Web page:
Fraudsters will offer to pay off your bills, and will do so with fraudulent funds. Sometimes it will be your credit card bill, but it can be any bill that can be paid online. Once they pay it off, they will ask you to send them money or purchase items for them. The fraudulent transaction will be reversed in the future and you will never be able to keep the money. This scam happens on sites like Craigslist, Twitter, Instagram, and also some dating sites, including SeekingArrangement.
The parcel mule scam
A scammer will contact you with a job opportunity that involves accepting and reshipping packages. The packages are either stolen or fraudulently obtained items, and you will not be paid by the scammer. Here is a news article about a scam victim who fell for this scam and reshipped over 20 packages containing fraudulently acquired goods.
The Skype sex scam
You're on Facebook and you get a friend request from a cute girl you've never met. She wants to start sexting and trading nudes. She'll ask you to send pictures or videos or get on webcam where she can see you naked with your face in the picture. The scam: There's no girl. You've sent nudes to a guy pretending to be a girl. As soon as he has the pictures he'll demand money and threaten to send the pictures to your friends and family. Sometimes the scammer will upload the video to a porn site or Youtube to show that they are serious.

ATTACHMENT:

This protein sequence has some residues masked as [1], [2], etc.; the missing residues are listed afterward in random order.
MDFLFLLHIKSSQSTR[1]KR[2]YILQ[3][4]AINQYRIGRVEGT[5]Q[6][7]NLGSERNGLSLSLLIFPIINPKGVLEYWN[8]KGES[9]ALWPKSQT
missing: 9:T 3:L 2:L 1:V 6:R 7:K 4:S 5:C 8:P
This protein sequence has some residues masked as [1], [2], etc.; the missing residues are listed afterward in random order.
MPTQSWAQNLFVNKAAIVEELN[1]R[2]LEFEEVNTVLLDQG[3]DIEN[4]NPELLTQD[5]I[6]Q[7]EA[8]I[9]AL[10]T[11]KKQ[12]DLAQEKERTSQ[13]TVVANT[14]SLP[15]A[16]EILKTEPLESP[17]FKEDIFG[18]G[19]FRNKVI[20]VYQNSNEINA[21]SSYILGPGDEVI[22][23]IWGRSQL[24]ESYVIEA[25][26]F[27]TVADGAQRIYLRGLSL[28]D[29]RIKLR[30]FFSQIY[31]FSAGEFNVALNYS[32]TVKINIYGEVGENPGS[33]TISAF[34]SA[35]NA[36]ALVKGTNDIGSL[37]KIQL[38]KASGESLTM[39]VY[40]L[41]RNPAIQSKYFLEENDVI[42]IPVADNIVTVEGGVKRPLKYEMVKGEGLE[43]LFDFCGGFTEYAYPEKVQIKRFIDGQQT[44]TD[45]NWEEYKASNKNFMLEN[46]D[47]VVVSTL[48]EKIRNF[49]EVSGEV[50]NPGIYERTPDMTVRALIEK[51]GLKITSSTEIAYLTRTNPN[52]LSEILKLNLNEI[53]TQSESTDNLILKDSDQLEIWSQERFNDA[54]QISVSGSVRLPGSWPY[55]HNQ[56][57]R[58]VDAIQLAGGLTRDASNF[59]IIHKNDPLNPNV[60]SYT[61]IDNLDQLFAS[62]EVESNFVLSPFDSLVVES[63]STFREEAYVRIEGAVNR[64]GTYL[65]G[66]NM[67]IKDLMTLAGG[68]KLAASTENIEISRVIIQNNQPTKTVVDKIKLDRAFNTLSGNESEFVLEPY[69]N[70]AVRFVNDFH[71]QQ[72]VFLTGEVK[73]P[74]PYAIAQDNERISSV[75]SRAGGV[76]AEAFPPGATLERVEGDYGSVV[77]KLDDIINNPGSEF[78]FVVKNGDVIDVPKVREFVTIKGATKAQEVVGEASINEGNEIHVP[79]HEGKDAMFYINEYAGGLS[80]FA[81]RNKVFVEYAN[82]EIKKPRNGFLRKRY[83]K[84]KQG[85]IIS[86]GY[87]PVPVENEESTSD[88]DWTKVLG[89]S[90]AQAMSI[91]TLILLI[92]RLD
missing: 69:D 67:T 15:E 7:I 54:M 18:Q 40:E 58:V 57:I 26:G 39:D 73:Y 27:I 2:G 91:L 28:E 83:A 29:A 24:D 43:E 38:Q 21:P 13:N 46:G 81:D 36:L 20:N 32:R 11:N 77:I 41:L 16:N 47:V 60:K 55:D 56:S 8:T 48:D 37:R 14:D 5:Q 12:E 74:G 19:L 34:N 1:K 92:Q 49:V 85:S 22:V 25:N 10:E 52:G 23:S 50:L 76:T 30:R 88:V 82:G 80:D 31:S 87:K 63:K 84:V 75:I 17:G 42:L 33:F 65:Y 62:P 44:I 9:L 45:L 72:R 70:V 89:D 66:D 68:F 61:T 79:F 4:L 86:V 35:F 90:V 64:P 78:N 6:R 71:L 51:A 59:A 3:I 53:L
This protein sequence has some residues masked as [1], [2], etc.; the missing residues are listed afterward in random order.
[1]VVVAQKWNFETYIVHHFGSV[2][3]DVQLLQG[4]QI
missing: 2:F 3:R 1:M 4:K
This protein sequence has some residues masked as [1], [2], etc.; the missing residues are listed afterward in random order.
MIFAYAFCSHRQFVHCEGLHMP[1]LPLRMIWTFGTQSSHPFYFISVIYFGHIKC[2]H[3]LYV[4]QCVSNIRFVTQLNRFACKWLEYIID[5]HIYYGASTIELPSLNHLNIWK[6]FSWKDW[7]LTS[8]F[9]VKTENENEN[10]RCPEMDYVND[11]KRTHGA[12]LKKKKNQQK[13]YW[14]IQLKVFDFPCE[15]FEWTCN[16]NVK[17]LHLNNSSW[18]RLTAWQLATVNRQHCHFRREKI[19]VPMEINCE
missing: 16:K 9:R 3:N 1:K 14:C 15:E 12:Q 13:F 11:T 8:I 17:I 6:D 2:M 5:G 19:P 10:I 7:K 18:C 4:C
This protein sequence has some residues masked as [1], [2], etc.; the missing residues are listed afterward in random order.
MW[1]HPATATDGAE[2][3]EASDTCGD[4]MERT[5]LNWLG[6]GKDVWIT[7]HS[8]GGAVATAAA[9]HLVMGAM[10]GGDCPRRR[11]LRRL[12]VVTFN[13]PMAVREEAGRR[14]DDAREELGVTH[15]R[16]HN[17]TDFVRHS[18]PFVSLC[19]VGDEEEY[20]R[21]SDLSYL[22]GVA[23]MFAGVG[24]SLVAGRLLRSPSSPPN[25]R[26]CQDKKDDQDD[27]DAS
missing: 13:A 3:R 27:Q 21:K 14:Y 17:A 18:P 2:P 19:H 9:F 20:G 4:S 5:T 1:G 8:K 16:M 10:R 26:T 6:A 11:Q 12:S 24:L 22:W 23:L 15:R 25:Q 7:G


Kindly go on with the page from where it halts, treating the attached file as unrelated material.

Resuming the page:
What to do if you are a victim of this scam: You cannot buy silence, you can only rent it. Paying the blackmailer will show them that the information they have is valuable and they will come after you for more money. Let your friends and family know that you were scammed and tell them to ignore friend requests or messages from people they don't know. Also, make sure your privacy settings are locked down and consider deactivating your account.
The underage girl scam